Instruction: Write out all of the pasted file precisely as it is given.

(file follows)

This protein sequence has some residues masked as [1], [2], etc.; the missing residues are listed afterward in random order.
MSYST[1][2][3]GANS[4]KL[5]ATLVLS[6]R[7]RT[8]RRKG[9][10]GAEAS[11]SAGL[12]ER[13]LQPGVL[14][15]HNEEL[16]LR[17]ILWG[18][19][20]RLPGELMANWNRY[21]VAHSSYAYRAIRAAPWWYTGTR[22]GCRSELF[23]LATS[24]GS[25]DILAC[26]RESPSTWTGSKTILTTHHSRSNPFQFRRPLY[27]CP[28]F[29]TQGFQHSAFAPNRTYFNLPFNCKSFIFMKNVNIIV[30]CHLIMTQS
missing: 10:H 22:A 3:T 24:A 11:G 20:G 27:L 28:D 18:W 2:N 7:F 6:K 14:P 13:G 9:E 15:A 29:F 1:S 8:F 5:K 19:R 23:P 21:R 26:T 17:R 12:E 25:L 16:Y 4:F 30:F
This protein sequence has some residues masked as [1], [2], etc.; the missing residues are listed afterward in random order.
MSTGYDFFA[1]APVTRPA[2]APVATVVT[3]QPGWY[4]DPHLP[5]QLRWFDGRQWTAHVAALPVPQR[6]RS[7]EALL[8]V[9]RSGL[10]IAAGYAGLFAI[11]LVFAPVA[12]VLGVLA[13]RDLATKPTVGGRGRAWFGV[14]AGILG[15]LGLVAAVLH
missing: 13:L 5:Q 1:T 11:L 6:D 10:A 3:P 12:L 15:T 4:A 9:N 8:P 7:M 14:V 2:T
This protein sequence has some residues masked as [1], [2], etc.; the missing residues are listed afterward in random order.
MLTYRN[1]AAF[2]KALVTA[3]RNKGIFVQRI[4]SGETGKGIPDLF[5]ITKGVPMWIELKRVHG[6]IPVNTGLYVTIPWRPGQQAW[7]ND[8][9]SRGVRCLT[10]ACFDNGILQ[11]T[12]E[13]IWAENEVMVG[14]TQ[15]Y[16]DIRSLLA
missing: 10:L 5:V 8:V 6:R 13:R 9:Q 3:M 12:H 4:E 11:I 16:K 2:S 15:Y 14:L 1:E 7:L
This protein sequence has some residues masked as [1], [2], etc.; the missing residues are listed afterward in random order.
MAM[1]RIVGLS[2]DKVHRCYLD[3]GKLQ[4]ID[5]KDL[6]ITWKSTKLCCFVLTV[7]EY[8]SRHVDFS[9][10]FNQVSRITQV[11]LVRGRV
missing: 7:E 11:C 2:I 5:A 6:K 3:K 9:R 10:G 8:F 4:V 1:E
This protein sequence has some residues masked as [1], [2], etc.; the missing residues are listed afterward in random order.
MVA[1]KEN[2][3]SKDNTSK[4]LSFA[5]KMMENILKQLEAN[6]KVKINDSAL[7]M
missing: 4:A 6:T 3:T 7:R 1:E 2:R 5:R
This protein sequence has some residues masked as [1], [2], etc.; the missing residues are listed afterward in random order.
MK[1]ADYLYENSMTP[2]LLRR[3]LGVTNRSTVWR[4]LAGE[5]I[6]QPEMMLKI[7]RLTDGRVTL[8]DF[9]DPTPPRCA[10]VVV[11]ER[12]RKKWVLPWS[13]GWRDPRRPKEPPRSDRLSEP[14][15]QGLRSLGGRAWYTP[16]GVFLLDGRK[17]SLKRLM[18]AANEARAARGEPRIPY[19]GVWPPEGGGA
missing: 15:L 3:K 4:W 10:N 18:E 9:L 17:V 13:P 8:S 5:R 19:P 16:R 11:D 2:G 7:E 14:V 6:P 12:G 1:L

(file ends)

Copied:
This protein sequence has some residues masked as [1], [2], etc.; the missing residues are listed afterward in random order.
MSYST[1][2][3]GANS[4]KL[5]ATLVLS[6]R[7]RT[8]RRKG[9][10]GAEAS[11]SAGL[12]ER[13]LQPGVL[14][15]HNEEL[16]LR[17]ILWG[18][19][20]RLPGELMANWNRY[21]VAHSSYAYRAIRAAPWWYTGTR[22]GCRSELF[23]LATS[24]GS[25]DILAC[26]RESPSTWTGSKTILTTHHSRSNPFQFRRPLY[27]CP[28]F[29]TQGFQHSAFAPNRTYFNLPFNCKSFIFMKNVNIIV[30]CHLIMTQS
missing: 10:H 22:A 3:T 24:A 11:G 20:G 27:L 28:D 18:W 2:N 7:F 6:K 14:P 13:G 9:E 15:A 29:F 1:S 8:F 5:K 19:R 23:P 21:R 26:T 17:R 12:E 25:L 16:Y 4:F 30:F
This protein sequence has some residues masked as [1], [2], etc.; the missing residues are listed afterward in random order.
MSTGYDFFA[1]APVTRPA[2]APVATVVT[3]QPGWY[4]DPHLP[5]QLRWFDGRQWTAHVAALPVPQR[6]RS[7]EALL[8]V[9]RSGL[10]IAAGYAGLFAI[11]LVFAPVA[12]VLGVLA[13]RDLATKPTVGGRGRAWFGV[14]AGILG[15]LGLVAAVLH
missing: 13:L 5:Q 1:T 11:L 6:D 10:A 3:P 12:L 15:T 4:A 9:N 8:P 7:M 14:V 2:T
This protein sequence has some residues masked as [1], [2], etc.; the missing residues are listed afterward in random order.
MLTYRN[1]AAF[2]KALVTA[3]RNKGIFVQRI[4]SGETGKGIPDLF[5]ITKGVPMWIELKRVHG[6]IPVNTGLYVTIPWRPGQQAW[7]ND[8][9]SRGVRCLT[10]ACFDNGILQ[11]T[12]E[13]IWAENEVMVG[14]TQ[15]Y[16]DIRSLLA
missing: 10:L 5:V 8:V 6:R 13:R 9:Q 3:M 12:H 4:E 11:I 16:K 2:S 15:Y 14:L 1:E 7:L
This protein sequence has some residues masked as [1], [2], etc.; the missing residues are listed afterward in random order.
MAM[1]RIVGLS[2]DKVHRCYLD[3]GKLQ[4]ID[5]KDL[6]ITWKSTKLCCFVLTV[7]EY[8]SRHVDFS[9][10]FNQVSRITQV[11]LVRGRV
missing: 7:E 11:C 2:I 5:A 6:K 3:K 9:R 10:G 8:F 4:V 1:E
This protein sequence has some residues masked as [1], [2], etc.; the missing residues are listed afterward in random order.
MVA[1]KEN[2][3]SKDNTSK[4]LSFA[5]KMMENILKQLEAN[6]KVKINDSAL[7]M
missing: 4:A 6:T 3:T 7:R 1:E 2:R 5:R
This protein sequence has some residues masked as [1], [2], etc.; the missing residues are listed afterward in random order.
MK[1]ADYLYENSMTP[2]LLRR[3]LGVTNRSTVWR[4]LAGE[5]I[6]QPEMMLKI[7]RLTDGRVTL[8]DF[9]DPTPPRCA[10]VVV[11]ER[12]RKKWVLPWS[13]GWRDPRRPKEPPRSDRLSEP[14][15]QGLRSLGGRAWYTP[16]GVFLLDGRK[17]SLKRLM[18]AANEARAARGEPRIPY[19]GVWPPEGGGA
missing: 15:L 3:K 4:W 10:N 18:E 9:L 17:V 13:P 8:S 5:R 19:P 16:R 11:D 2:G 7:E 14:V 6:P 12:G 1:L